In the case study, the major moral issues that the mother has a right to and responsibility to ensure her child is treated and recovers from the addiction. It is morally wrong for a parent to have to watch her child suffer and get lost in drugs. Besides, the primary responsibility of parents to their child is to ensure their welfare. The facts are that Denise is a minor who is sixteen years old and still under the care of her mother and that Denise is a serious drug user who heavily uses alcohol and marijuana. Her mother is thus a legal guardian and thus is the rightful medical decisions maker for Denise in the case of her treatment. The conceptual issue is that Denise is refusing care against medical advice and her mother’s wishes and whether he should be able to decide to leave the residential treatment facility as a minor and an addict. Denise is a minor and being an addict, and his mental state is questionable in its ability to make the right decisions for his treatment. Her mother is the more reliable person to make the medical decisions regarding her addiction treatment at the moment. The major stakeholders in the case are Denise, her mother and the medical practitioner at the residential health facility.
There are two options in the case. For one, Denise’s mother to be the medical decision maker in which case Denise if held at the residential facility under her mother’s instruction or for Denise to be let to leave as she wishes in which case her autonomy in medical care is taken into account and she is considered as of capacity to make medical decisions. Policies regarding the medical care of minors and drug addicts are significant to respond to the issues in the case. Most of the facts for the case are well known and thus it is possible to make decisions. The best option in the case is for Denise to receive the treatment she needs before its too late and thus her mother’s wishes and the medical advice should be executed over her autonomy in the decision making process.
Does alcohol and drug use uniquely affect an adolescent’s ability to make decisions about medical care for addiction; and, if so, should clinical and legal standards consider this factor?
Alcohol and drug use does affect an adolescent’s ability to makes decisions. Brain development is critical at adolescents, and it promotes risk-taking which results in the early drug use among teenagers. One of the risk factors associated with the onset of drug use is age and adolescents are the most vulnerable which explains why adolescents make up the highest population of marijuana and alcohol users and abusers (Winters and Arria, 2011). According to Winters and Aria, the brain develops through many connections before teenage and begins to sculpt at the age of eleven (Winters and Arria, 2011). The explanation by the authors means that the brain continues to grow significantly during teen years and any substance taken at the time affect the processing of the brain development process. Thinking and learning skills are still under development through the teen years and thus still being learned. Addiction and serious drug use is a condition that changes the function of the brain through drugs modifying the regions of the brain that seek goals and those responsible for self-control by changing the structure of the brain in the regions physically (Lewis, 2017). The regions are modified to seek the drug one is addicted to and thus altering the decision-making model of the individuals. For a teen, given that the brain is still developing and the brain is acquiring learning and thinking skills, the brain learns the drug as the goal it seeks and develops with that learning thus the discrediting the decision-making capacity of the teenagers. Therefore, legal and clinical standards should take brain development and adolescents’ ability to make decisions into consideration in developing policies around medical; decision making.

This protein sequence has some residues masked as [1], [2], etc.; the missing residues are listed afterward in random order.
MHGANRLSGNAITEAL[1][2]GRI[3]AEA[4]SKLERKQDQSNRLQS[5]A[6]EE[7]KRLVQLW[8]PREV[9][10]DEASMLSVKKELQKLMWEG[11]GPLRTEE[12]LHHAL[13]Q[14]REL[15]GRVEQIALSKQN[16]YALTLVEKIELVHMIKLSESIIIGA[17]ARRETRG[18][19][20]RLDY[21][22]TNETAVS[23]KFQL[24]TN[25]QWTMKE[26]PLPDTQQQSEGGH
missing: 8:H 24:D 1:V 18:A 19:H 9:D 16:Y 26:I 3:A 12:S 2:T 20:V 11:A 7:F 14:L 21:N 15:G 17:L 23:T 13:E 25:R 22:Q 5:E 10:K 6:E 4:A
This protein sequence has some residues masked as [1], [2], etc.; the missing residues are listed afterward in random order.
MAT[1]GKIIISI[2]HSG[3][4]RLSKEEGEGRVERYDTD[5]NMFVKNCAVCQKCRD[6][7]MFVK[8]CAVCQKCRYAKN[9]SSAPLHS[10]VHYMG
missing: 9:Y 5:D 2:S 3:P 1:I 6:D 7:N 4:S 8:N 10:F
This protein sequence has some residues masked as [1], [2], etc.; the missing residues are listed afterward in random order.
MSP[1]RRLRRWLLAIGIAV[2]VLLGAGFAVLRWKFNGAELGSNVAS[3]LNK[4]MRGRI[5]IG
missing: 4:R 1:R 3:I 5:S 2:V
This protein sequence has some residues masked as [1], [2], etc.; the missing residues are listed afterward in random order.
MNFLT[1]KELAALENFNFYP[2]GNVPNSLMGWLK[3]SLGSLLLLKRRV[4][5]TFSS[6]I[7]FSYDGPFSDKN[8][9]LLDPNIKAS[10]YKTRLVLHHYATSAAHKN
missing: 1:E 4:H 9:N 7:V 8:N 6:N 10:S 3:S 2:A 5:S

What if Denise had been arrested for drug possession with intent to distribute, placed in the juvenile justice system, and required to attend residential treatment. How should clinical care decisions and concepts of autonomy be addressed in the legal framework for juvenile justice drug treatment?
If Denise had been arrested, the clinical decisions would have been made to her best interest as a minor. In the juvenile system, her mother’s wishes would prevail as the legal guardian so long as they are for the best interests of the minor and be enforced by law and she would have to take the residential treatment legally as part of her juvenile program. Under juvenile justice drug treatment, the legal principles of informed consent and rights of children and their parent in medical decision making would be the guideline for Denise case, and thus a role in decision making would be irrelevant. According to the basic legal guidelines, children and minors are considered incompetent of giving informed consent and their parents, believed to hold the best interests of the child, are the principal decision makers (Boldt, 2012). Therefore, The parent’s decision would take the lead in the case, and Denise’s autonomy would be irrelevant in the case.
Boldt, R. C. (2012). Adolescent decision making: Legal issues with respect to treatment for substance misuse and mental illness. J. Health Care L. & Pol’y, 15, 75.
Lewis M. (2017). Addiction and the Brain: Development, Not Disease. Neuroethics, 10(1), 7–18. doi:10.1007/s12152-016-9293-4
Winters, K. C., & Arria, A. (2011). Adolescent Brain Development and Drugs. The prevention researcher, 18(2), 21–24.